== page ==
Kerry are playing catch-up on the Dubs, admits Murphy
In Diarmuid Murphy's final year as Kerry goalkeeper, he came up against Dublin in the 2009 All-Ireland quarter-final.
The Kingdom were wobbling. A Munster semi-final replay defeat to Cork came prior to Sligo ace David Kelly's spurned penalty rescuing them in a qualifier.
On an unlikely afternoon in Tullamore, Antrim pushed them all the way in the same week that indiscipline in the camp made the papers with Tomas ÓSé and Colm Cooper breaking drinking bans. They were in a tight spot.
Then they came to Croke Park and let it all out, hammering the Dubs by 17 points in Pat Gilroy's first season in charge.
So what has changed in the meantime to allow Dublin to dominate?
"Dublin have a stronger team than they had 10 years ago, definitely," acknowledged Murphy.
"Dublin are a better all-round team than they were then. They have put huge work into their under-age set-up down through the years, the coaching systems, getting the best players through and promoting them up through the development squads, which we are all trying to do.
"They are reaping the rewards of that. Fair play to them. They have a very strong team."
The 41-year-old Dingle man waited until he was 28 to make his Championship debut as goalkeeper and played six seasons, making the All-Ireland final in each year, being beaten twice by Tyrone.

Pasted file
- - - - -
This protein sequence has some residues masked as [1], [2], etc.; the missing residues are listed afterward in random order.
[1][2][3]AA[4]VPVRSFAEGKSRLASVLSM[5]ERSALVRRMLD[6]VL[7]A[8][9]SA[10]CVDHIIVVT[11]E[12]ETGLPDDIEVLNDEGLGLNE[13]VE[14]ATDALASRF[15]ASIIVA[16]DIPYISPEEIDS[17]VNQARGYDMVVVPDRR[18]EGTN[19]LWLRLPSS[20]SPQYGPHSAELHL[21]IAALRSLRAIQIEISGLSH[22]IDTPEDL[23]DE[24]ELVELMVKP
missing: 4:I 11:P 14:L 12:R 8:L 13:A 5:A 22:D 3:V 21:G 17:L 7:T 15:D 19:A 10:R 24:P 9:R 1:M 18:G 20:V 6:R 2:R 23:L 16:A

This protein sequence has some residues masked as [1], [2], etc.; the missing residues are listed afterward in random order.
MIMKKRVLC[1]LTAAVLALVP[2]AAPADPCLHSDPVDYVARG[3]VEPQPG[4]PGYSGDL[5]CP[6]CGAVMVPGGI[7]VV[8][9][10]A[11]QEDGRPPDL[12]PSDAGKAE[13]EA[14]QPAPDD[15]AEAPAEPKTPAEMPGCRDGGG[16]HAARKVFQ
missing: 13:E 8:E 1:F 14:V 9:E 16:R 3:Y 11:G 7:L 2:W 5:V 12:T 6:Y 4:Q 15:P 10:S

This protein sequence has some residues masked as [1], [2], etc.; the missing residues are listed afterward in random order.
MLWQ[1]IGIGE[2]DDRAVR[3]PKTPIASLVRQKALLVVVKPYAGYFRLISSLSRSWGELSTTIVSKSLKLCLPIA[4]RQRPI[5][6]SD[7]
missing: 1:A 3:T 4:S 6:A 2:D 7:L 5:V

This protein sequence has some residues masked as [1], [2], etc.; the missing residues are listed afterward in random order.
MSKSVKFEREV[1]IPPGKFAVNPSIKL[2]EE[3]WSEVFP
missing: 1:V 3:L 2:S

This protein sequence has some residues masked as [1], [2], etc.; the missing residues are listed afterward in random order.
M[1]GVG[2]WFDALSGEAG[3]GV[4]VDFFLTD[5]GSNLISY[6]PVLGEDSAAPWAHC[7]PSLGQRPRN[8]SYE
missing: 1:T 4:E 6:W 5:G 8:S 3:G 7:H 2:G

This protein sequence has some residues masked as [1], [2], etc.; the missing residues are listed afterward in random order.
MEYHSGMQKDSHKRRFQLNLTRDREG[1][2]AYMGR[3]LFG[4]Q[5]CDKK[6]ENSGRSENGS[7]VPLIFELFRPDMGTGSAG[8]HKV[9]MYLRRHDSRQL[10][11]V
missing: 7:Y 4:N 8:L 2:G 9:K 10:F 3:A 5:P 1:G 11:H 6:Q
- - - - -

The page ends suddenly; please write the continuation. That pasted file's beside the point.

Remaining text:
Since he accepted Eamonn Fitzmaurice's invitation to join his management team, Kerry have played 21 Championship games. They have lost only two, both of them to Dublin, making tomorrow's All-Ireland semi-final a D-Day of sorts given how the Dubs bullied the Kingdom in last year's final and the National League decider back in April.
"Of course, it is a massive day. Plus the fact you are playing Dublin and they beat us last year," said Murphy.
"We would be keen to get back into an All-Ireland final. Having tasted it in 2014, you want more of that and the lads want to experience that again. We are going to have to win the next day if we want to get back there.
"I am sure it is a big thing for the players to be playing Dublin because of the fact that they have beaten us before. We want to get back to a final too."
He doesn't cling to the perception that Dublin's resources now creates an uneven playing field, going as far as to defend them against those observations.
While admitting that the huge investment in Dublin GAA has been a factor in their development from youth level up, he qualifies it by saying: "They still had the same resources for 20 years when they were struggling to do as well as they are doing now.
"I don't think it is fair to criticise a county for using what they have available.
"I think it would be better for everybody else to get their own place in order."